When we realize what we can achieve in Rotary – when we really engage Rotary – that's when lives change. We change the lives of the people who need us. That is inevitable. And along the way, our lives are changed as well. That is also inevitable. That's what our theme is all about in 2013-14: Engage Rotary, Change Lives.

It's time to open our eyes to the potential each of us has through Rotary. Rotary lets us reach higher, do more, and be a part of something larger than ourselves. No matter how much we give to Rotary, we get more in return. And that, too, is inevitable.

In 2013-14, let's turn all of our potential into reality. It's up to us. We can do it by engaging in Rotary service, by getting involved, by staying inspired, and by remembering every day the gift we have in Rotary. Together, we will Engage Rotary, Change Lives

Ron D. Burton
President, Rotary International

Rotary International Foundation Chair D. K. Lee's July 2013Message

Trustee Chair's message, July 2013

Setting goals for a great year

I am excited as we move into the new Rotary year. While Rotary remains constant at the core, our clubs and districts have new leaders, and we've set new goals for the year ahead.

For 2013-14, we have four goals for The Rotary Foundation: eradicate polio, build ownership and pride in our Foundation, launch our new grant model, and engage in innovative projects.

Our first goal is familiar to each of you: We must make our dream of a polio-free world real. In the 28 years since the inception of PolioPlus, we have immunized over two billion children and seen the wild poliovirus disappear in all but three countries. Polio eradication is long, hard work, but when we have finished this job, we will have achieved something wonderful – and lasting.

This brings us to our second goal: building ownership and pride in our Foundation. The success of PolioPlus is due, in no small part, to the generosity of Rotarians all over the world who have contributed to the PolioPlus Fund. And why do Rotarians keep giving to the PolioPlus Fund? Because they see that their generosity has a real, lasting impact on the lives of others. They take pride in the fact that their contributions mean that the end of polio is in sight.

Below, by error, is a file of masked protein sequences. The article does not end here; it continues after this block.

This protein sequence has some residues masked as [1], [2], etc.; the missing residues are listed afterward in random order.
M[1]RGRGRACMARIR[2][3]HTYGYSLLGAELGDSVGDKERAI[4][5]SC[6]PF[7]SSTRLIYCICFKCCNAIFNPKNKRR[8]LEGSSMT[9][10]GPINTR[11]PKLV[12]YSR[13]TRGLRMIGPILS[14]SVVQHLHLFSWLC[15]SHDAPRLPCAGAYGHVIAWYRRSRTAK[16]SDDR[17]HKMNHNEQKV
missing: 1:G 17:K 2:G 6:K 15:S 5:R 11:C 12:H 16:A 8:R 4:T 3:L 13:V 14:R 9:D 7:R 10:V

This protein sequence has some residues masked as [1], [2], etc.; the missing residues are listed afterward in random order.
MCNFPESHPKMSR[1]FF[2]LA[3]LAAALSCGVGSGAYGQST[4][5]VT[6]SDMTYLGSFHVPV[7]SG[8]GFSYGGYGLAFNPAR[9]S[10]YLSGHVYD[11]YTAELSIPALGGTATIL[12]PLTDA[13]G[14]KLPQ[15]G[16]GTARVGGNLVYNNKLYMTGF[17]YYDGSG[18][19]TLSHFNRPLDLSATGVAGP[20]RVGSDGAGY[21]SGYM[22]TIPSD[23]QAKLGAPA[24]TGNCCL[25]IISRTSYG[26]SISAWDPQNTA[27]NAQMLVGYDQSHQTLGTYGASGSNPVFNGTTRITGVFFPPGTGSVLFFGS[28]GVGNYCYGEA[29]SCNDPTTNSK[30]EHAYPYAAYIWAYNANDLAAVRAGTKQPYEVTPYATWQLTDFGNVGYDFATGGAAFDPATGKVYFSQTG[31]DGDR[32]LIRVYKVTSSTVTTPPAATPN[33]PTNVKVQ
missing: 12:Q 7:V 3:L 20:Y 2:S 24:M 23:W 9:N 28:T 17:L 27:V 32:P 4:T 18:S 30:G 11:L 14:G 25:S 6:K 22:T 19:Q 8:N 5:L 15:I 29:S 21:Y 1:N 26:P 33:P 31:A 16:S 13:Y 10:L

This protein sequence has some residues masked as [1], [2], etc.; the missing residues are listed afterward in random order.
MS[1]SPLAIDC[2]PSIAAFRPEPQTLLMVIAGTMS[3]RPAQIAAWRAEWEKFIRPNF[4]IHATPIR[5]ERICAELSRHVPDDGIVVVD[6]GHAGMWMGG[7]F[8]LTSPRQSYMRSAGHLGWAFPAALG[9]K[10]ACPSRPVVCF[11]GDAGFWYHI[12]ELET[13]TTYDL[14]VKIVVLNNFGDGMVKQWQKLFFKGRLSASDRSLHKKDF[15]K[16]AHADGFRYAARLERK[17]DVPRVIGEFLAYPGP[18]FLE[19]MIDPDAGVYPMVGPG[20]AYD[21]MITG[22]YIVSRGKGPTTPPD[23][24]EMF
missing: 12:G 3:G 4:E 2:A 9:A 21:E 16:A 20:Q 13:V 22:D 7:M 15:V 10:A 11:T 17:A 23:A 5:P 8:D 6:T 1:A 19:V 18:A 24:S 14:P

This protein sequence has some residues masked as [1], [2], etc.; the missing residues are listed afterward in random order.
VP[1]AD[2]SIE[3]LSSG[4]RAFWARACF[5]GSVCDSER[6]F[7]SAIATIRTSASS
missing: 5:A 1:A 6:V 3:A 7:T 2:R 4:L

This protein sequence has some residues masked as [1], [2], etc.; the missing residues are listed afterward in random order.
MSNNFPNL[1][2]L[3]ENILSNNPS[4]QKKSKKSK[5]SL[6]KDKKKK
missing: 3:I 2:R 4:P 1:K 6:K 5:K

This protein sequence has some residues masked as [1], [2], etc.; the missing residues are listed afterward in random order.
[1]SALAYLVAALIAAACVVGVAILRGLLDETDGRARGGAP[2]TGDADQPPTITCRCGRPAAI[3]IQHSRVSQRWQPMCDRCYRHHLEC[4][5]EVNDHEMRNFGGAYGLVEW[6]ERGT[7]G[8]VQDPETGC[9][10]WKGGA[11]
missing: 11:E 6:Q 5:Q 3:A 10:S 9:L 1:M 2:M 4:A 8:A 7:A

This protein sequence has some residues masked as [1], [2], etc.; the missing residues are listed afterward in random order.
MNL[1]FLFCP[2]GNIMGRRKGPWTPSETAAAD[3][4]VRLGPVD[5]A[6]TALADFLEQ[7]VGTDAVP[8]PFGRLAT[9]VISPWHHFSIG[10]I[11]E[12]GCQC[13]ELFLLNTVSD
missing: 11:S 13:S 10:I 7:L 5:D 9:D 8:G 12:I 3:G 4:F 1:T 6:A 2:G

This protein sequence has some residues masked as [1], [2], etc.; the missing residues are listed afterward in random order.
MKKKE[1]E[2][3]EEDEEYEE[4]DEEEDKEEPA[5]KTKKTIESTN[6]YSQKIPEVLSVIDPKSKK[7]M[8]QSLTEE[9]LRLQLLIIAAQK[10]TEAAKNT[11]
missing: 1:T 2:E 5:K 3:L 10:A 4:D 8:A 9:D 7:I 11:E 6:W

Our third goal will help us move into a successful future, after polio is eradicated. This goal is to successfully launch our new grant model and put our Future Vision Plan into practice worldwide. The simplified grant structure has made it easier for clubs to apply for Foundation grants, and we have already seen the benefits of focusing our monetary efforts on sustainable projects.

Lastly, our fourth goal for the coming Rotary year is to engage in innovative projects and creative partnerships that help build a more just and peaceful world.

Our theme for the year is Engage Rotary, Change Lives . It's a good theme for Rotary, and for inspiring us to work through The Rotary Foundation – because without our Foundation, Rotary's reach is shorter and smaller. Without the Foundation, polio would still be a worldwide scourge. If it weren't for the work of our Foundation, children all over the world could face a future without education, without clean water, and without health care.

Without our Foundation, many of the world's children would be without hope. Your leadership in the coming year will provide that hope. May your efforts Engage Rotary, Change Lives .

Dong Kurn (D.K.) Lee
Trustee Chair, Rotary International

The New Rotary Year - Changes you should know about

For three years, 100 districts have been testing Future Vision, a pilot of The Rotary Foundation's new grant system, which was designed to increase Rotary's effectiveness during the next century of service.